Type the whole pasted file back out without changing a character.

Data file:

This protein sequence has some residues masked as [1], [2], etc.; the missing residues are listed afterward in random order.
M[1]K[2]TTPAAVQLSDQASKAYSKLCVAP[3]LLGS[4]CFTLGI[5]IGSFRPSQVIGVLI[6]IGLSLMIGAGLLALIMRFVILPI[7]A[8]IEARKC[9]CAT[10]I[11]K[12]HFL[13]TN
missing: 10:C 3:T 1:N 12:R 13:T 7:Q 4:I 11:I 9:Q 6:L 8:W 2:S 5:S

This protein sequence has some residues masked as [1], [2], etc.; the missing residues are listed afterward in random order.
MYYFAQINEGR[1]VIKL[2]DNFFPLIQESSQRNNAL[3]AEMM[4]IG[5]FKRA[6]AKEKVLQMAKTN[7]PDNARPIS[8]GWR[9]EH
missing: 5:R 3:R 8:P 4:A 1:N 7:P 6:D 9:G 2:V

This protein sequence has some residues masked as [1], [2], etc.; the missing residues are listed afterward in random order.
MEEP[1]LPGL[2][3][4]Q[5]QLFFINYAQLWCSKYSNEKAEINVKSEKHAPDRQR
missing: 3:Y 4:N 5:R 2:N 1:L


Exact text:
This protein sequence has some residues masked as [1], [2], etc.; the missing residues are listed afterward in random order.
M[1]K[2]TTPAAVQLSDQASKAYSKLCVAP[3]LLGS[4]CFTLGI[5]IGSFRPSQVIGVLI[6]IGLSLMIGAGLLALIMRFVILPI[7]A[8]IEARKC[9]CAT[10]I[11]K[12]HFL[13]TN
missing: 10:C 3:T 1:N 12:R 13:T 7:Q 4:I 11:I 9:Q 6:L 8:W 2:S 5:S

This protein sequence has some residues masked as [1], [2], etc.; the missing residues are listed afterward in random order.
MYYFAQINEGR[1]VIKL[2]DNFFPLIQESSQRNNAL[3]AEMM[4]IG[5]FKRA[6]AKEKVLQMAKTN[7]PDNARPIS[8]GWR[9]EH
missing: 5:R 3:R 8:P 4:A 1:N 7:P 6:D 9:G 2:V

This protein sequence has some residues masked as [1], [2], etc.; the missing residues are listed afterward in random order.
MEEP[1]LPGL[2][3][4]Q[5]QLFFINYAQLWCSKYSNEKAEINVKSEKHAPDRQR
missing: 3:Y 4:N 5:R 2:N 1:L